The night sky has actually been completely free of clouds for several days. Unfortunately, it has not been free of smoke. Only a few of the brightest stars can be seen and the Moon looks decidedly yellow. And the same weather pattern that is allowing this smoke to stick around is also keeping us very warm here. Daytime temperatures have been well over 100 degrees F, and at night it doesn’t get cold enough for my camera to operate properly, so it’s a double whammy.
I’m getting ready for the Oregon Star Party – and the eclipse! My inventory has been pretty low, so I have a lot of Backlit Prints, Space Windows, and Astro-Flash drives to make and package. In fact, there will be a lot more of the 8×10 backlit prints than I have ever had before. To make room to show them, I’m creating walls (temporarily) in front of all the windows in the rear of the gallery. There will be a few less paper prints, but still quite a lot of them, and I’m having a big sale on framed paper prints.
There is also something new for the Astro-Flash product (a USB flash drive containing 50 of my best images): In the past I’ve always offered Astro-Flash on a reasonably large flash drive so that you could then use it for your own photos and data. But I’ve come to realize that people aren’t really very interested in that, so I now have a “basic” version with just enough storage space for my content. This makes only a small difference in the price (when compared to the most common size of flash drive), but makes it less complicated.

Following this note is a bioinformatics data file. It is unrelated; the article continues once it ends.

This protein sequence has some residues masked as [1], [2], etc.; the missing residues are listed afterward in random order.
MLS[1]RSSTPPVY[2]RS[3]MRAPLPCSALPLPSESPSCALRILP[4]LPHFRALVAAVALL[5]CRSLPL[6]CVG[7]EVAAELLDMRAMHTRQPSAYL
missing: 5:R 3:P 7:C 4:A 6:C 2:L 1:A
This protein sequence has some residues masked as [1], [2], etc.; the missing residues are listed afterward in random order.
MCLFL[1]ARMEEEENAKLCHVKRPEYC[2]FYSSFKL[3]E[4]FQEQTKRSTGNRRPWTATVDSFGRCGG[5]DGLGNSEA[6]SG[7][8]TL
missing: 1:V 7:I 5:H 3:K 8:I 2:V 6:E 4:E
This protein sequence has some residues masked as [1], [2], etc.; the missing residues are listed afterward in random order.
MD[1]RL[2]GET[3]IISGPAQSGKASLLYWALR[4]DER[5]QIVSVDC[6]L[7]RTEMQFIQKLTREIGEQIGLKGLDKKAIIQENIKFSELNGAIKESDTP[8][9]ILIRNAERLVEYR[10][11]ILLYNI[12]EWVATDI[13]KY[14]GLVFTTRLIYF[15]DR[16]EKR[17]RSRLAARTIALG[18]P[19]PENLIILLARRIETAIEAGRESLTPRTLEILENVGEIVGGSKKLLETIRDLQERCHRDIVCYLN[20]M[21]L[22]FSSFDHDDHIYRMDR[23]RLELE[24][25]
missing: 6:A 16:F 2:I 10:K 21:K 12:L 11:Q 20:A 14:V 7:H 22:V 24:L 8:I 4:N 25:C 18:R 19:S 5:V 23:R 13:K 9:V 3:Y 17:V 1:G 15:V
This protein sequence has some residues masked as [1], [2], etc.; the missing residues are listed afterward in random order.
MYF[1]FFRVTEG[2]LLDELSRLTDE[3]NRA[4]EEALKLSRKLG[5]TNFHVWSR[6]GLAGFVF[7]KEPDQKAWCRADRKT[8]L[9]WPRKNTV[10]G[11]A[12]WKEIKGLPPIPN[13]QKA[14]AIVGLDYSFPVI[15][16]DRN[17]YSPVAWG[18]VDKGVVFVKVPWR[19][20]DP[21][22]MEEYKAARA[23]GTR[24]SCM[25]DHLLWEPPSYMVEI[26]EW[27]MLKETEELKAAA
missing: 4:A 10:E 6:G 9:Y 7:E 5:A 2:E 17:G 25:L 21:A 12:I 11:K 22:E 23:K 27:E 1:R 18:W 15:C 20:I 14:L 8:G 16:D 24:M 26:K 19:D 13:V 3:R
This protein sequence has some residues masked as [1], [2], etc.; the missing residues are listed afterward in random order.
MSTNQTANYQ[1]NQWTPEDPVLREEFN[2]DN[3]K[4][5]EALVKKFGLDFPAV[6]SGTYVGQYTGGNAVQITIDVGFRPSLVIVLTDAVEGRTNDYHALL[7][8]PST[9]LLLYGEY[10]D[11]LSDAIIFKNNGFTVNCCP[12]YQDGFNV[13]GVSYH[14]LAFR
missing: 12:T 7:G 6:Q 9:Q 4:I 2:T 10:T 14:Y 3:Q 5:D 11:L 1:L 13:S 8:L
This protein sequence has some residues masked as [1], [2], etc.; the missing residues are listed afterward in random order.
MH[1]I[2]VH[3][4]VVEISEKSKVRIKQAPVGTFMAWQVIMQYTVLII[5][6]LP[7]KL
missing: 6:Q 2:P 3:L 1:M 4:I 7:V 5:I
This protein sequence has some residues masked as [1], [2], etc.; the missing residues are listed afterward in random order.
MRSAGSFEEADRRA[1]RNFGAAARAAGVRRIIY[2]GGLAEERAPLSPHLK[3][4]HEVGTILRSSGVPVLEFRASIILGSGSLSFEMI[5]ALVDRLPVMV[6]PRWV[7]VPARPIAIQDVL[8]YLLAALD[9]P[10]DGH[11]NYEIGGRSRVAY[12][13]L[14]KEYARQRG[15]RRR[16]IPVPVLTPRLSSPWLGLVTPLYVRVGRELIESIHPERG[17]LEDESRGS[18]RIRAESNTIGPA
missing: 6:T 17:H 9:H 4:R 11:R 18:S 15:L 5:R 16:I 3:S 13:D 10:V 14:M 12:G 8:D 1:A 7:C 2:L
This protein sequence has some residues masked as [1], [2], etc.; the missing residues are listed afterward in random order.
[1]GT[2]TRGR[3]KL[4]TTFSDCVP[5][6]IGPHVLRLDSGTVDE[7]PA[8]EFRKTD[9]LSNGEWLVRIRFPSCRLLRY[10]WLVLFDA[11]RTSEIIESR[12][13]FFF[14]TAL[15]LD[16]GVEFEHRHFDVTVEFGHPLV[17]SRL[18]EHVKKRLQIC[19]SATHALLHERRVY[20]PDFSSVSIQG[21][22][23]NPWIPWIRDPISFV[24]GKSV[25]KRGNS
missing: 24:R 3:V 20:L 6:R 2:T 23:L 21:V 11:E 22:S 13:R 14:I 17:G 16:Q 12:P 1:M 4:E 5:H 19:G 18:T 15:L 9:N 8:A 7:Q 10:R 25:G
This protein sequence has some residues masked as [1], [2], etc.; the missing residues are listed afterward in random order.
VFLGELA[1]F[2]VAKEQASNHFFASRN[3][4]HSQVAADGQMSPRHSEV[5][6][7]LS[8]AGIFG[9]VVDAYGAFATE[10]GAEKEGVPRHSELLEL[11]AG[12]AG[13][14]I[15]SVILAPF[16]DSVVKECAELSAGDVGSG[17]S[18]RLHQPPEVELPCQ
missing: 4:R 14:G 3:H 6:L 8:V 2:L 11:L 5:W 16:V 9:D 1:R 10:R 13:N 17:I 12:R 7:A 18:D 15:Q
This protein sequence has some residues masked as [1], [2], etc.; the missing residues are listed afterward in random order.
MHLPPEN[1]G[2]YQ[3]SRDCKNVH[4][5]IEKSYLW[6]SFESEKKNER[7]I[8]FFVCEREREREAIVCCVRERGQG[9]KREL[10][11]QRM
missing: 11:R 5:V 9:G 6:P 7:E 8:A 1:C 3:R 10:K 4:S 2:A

In past years I’ve had calendars available for the coming year at OSP, but since I (and probably everyone) want to have pictures of the eclipse in the calendar, I will just be showing a “mock up” with some of the other images that will be in next years calendar, and taking orders for it. Whether I get any good eclipse photos or not, there will be some great solar images in this calendar from my friend, Bob Yoesle, who is a master of solar observing and photography.
And, as promised, I have a couple more images from recent star parties to share, although neither is among my best work. First is an RGB image of the Bubble Nebula and M52 (the open cluster in the lower left):
The Bubble itself is probably more appealing (and detailed) in narrowband images, but RGB imaging shows the variation in color (real color) in the stars.
And for another Sharpless object, here is Sh2-170, a very dim hydrogen region in Cassiopeia:
When I say that this region is dim I mean that the hydrogen is dim. The O3 and S2 channels are EXTREMELY dim. This image is made up of 4 hours of exposure for each channel, and still required very careful (and tricky) processing to show the influence of O3 and S2 in the form of the blue region and variations in the red.
If the smoke dissipates and the temperature drops a bit … the clouds will probably come back also! But even if I do get to do some more imaging before OSP, it will probably be quite a while before I get around to processing anything, including any images from OSP. But I will post a reminder about OSP and the eclipse before I leave.